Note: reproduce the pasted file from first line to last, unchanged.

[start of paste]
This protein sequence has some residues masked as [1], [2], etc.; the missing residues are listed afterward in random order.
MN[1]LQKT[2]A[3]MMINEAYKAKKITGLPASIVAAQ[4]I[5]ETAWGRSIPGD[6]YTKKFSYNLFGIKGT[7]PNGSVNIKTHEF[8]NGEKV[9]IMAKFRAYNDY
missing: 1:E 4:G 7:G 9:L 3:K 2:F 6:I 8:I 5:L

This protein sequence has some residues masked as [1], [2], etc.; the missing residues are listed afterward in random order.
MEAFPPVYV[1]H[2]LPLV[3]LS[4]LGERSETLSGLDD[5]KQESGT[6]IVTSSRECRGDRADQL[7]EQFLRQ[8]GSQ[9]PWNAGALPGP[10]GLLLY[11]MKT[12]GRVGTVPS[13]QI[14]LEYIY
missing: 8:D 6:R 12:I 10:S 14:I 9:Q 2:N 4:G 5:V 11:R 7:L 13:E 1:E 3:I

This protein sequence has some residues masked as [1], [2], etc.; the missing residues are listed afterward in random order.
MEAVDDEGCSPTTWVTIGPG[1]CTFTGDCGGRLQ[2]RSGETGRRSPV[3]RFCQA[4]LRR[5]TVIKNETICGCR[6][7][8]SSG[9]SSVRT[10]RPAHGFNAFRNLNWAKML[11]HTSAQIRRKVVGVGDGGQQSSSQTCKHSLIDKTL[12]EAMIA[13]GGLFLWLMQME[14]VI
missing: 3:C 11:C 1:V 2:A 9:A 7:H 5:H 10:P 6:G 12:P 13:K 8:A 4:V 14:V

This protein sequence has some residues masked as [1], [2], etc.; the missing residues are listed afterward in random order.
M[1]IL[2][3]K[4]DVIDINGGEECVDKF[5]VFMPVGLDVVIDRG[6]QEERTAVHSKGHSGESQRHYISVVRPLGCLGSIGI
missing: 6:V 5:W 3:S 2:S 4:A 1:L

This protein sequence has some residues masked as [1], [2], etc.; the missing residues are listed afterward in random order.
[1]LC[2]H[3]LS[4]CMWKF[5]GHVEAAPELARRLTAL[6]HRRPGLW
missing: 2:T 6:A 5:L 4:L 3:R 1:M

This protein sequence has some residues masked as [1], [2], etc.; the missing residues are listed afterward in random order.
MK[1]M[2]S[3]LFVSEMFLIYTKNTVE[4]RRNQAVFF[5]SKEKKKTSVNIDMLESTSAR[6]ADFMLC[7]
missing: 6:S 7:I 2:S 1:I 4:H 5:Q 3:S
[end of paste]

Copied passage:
This protein sequence has some residues masked as [1], [2], etc.; the missing residues are listed afterward in random order.
MN[1]LQKT[2]A[3]MMINEAYKAKKITGLPASIVAAQ[4]I[5]ETAWGRSIPGD[6]YTKKFSYNLFGIKGT[7]PNGSVNIKTHEF[8]NGEKV[9]IMAKFRAYNDY
missing: 1:E 4:G 7:G 9:L 3:K 2:F 6:I 8:I 5:L

This protein sequence has some residues masked as [1], [2], etc.; the missing residues are listed afterward in random order.
MEAFPPVYV[1]H[2]LPLV[3]LS[4]LGERSETLSGLDD[5]KQESGT[6]IVTSSRECRGDRADQL[7]EQFLRQ[8]GSQ[9]PWNAGALPGP[10]GLLLY[11]MKT[12]GRVGTVPS[13]QI[14]LEYIY
missing: 8:D 6:R 12:I 10:S 14:I 9:Q 2:N 4:G 5:V 11:R 7:L 13:E 1:E 3:I

This protein sequence has some residues masked as [1], [2], etc.; the missing residues are listed afterward in random order.
MEAVDDEGCSPTTWVTIGPG[1]CTFTGDCGGRLQ[2]RSGETGRRSPV[3]RFCQA[4]LRR[5]TVIKNETICGCR[6][7][8]SSG[9]SSVRT[10]RPAHGFNAFRNLNWAKML[11]HTSAQIRRKVVGVGDGGQQSSSQTCKHSLIDKTL[12]EAMIA[13]GGLFLWLMQME[14]VI
missing: 3:C 11:C 1:V 2:A 9:A 7:H 5:H 10:P 6:G 12:P 13:K 8:A 4:V 14:V

This protein sequence has some residues masked as [1], [2], etc.; the missing residues are listed afterward in random order.
M[1]IL[2][3]K[4]DVIDINGGEECVDKF[5]VFMPVGLDVVIDRG[6]QEERTAVHSKGHSGESQRHYISVVRPLGCLGSIGI
missing: 6:V 5:W 3:S 2:S 4:A 1:L

This protein sequence has some residues masked as [1], [2], etc.; the missing residues are listed afterward in random order.
[1]LC[2]H[3]LS[4]CMWKF[5]GHVEAAPELARRLTAL[6]HRRPGLW
missing: 2:T 6:A 5:L 4:L 3:R 1:M

This protein sequence has some residues masked as [1], [2], etc.; the missing residues are listed afterward in random order.
MK[1]M[2]S[3]LFVSEMFLIYTKNTVE[4]RRNQAVFF[5]SKEKKKTSVNIDMLESTSAR[6]ADFMLC[7]
missing: 6:S 7:I 2:S 1:I 4:H 5:Q 3:S